La Vinia Jennings, an associate professor of English, won a Toni Morrison Society Book Prize this year for her book, Toni Morrison and the Idea of Africa, which was published by Cambridge University Press in June. Morrison, a Nobel laureate, was present when Jennings received the award.
Based partly on research trips to Haiti, West Africa, Brazil, and locations in the United States, the book demonstrates how Morrison draws on features from West and Central African traditional religious practices in her novels. An underlying argument of the book is that a collective worldview derived from West African cosmology has influenced both Morrison’s fiction and contemporary African American culture.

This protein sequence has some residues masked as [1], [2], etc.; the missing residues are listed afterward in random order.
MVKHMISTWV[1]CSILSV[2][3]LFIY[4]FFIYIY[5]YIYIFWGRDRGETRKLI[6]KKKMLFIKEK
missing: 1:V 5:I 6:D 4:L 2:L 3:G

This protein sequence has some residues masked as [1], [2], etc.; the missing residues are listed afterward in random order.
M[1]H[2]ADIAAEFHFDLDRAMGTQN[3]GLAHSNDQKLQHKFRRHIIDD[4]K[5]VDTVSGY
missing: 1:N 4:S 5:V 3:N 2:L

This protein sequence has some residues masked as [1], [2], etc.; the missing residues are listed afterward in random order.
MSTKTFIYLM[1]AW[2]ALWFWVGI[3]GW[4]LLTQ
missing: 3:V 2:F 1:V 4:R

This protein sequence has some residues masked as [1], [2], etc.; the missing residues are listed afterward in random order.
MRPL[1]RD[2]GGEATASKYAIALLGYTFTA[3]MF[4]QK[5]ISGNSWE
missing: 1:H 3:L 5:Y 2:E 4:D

The book continues Jennings’ interest in exploring the work of African American women writers. Her earlier book on the writer Alice Childress led her to recover one of Childress’s novels, A Short Walk, which was published in 2006 with an afterword by Jennings. Jennings’ fourth book, At Home and Abroad: Historicizing Twentieth-Century Whiteness in Literature and Performance, will be published early next year by the University of Tennessee Press.
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